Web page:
We received an email from a singer-songwriter in Hawaii, asking exactly what the #MusicBricks “toolkit” is. How does it relate to performing or writing music? What exactly are the tools? Are they digital instruments of some kind? How can academic research contribute to excellent songwriting? All fair questions.

The simplest answer is that the toolkit incorporates a range of technologies that are building blocks for making things that can help songwriters, performers - or anyone else who wants to use or work with music in some way. They’re not musical instruments in themselves.

Much of the research that has created these bricks tends to be in the area of music analysis. Analysing audio signals and extrapolating information about them. And many (though by no means all) of the projects that have come out of #MusicBricks have been about enhancing and encouraging music participation - not simply adding to the arsenal of professional musicians. By this I mean things like increased access to participation in music for people with disabilities such as a limited range of movement, or the use of only one hand.

One of the bricks is a pitch detection tool. That’s been built into a device that can recognise what key a group of musicians are performing in, so that a beginner can join in using electronic instruments without simply hitting random notes. Another is an enormous indexed database of free sounds that can easily be integrated into any musical project. Another tool is a tiny computer board with wireless connection that senses movement, rotation and other input as well as having signal processing built in that can process music and sound with very low latency. The size of the processor means that it can be easily built into new types of musical instruments that respond to the movement of the performer or (for instance) into wearable devices.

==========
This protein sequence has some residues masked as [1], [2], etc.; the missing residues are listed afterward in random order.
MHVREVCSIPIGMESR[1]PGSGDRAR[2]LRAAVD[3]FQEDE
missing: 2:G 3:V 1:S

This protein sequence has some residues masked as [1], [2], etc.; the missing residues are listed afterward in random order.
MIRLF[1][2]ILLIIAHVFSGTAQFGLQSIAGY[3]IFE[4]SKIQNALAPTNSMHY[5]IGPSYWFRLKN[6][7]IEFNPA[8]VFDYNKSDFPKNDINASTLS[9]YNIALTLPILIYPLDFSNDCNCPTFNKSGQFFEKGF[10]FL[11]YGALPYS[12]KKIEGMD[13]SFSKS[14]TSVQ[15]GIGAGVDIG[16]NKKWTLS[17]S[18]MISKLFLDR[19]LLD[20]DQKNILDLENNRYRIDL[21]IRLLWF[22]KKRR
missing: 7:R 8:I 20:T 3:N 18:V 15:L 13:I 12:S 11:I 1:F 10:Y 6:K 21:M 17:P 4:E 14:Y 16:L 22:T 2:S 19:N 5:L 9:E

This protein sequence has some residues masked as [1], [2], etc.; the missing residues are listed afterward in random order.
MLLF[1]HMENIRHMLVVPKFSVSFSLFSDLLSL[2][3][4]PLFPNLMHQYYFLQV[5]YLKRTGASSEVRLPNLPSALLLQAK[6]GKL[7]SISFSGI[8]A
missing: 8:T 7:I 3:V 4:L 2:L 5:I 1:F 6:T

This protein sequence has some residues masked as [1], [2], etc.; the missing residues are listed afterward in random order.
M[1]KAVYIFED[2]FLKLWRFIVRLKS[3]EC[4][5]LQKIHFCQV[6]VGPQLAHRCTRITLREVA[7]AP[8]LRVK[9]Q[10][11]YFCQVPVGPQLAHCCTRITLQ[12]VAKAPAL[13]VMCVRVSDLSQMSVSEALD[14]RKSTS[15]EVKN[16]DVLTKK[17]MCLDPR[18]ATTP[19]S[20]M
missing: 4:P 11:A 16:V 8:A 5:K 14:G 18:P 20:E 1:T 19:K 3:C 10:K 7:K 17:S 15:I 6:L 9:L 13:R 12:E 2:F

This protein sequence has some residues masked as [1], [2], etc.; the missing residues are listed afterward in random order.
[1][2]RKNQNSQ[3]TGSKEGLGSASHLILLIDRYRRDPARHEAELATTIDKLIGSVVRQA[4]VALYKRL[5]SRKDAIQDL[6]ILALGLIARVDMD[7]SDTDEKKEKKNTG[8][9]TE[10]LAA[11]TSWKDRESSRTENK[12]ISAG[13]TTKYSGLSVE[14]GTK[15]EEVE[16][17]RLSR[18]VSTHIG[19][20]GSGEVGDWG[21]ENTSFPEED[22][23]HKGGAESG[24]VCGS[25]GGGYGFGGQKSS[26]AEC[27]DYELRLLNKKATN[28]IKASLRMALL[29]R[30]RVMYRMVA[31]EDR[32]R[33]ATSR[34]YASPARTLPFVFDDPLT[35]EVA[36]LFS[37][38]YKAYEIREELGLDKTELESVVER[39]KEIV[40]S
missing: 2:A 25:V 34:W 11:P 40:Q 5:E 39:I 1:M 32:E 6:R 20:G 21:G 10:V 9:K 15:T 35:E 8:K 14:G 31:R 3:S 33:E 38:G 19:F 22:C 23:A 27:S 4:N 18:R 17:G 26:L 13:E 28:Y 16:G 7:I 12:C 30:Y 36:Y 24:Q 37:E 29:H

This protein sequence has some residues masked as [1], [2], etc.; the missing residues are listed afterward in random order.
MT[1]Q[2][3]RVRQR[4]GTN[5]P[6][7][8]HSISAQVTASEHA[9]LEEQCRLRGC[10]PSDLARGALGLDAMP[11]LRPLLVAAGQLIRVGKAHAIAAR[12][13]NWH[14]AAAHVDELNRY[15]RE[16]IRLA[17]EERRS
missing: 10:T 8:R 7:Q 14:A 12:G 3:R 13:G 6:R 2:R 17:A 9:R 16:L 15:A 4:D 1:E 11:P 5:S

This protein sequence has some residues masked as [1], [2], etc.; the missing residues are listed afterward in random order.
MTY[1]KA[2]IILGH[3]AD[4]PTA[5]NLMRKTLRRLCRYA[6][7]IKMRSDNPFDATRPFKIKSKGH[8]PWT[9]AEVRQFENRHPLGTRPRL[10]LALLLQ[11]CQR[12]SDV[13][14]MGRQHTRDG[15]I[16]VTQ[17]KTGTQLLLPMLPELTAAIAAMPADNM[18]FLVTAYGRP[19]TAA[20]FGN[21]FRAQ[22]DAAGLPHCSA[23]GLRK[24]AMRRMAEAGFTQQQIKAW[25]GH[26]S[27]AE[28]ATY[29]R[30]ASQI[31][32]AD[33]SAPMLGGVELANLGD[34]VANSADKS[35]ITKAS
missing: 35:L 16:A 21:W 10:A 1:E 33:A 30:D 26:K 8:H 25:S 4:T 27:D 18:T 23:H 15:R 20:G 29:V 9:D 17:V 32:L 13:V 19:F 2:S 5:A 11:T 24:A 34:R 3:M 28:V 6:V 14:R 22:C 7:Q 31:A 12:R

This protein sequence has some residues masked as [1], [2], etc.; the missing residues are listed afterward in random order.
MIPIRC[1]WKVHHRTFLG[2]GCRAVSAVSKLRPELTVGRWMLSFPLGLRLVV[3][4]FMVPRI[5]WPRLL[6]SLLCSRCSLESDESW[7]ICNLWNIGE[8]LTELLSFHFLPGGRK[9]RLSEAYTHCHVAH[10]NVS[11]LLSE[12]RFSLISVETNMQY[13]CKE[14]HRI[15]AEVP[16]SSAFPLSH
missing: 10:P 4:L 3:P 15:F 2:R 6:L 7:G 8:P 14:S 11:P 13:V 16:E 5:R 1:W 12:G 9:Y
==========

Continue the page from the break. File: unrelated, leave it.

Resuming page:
The great thing about the bricks is that they are interoperable and can be put together in any combination in order to make any kind of new invention. The eleven projects we have supported so far have ranged from products for music consumers to gesture-driven musical performance interfaces.

The research doesn’t by itself necessarily help songwriters to create excellent songs, but the things that people make from the technologies developed by the research centres certainly add to the number of possible ways in which songwriters can express themselves.

One of the reasons we ensure that musicians and not just technologists take part in the hack camps we organise that feature the #MusicBricks toolkit is so that the things that get built are actually things that musicians find interesting, useful and meaningful - not simply new tech for the sake of new tech.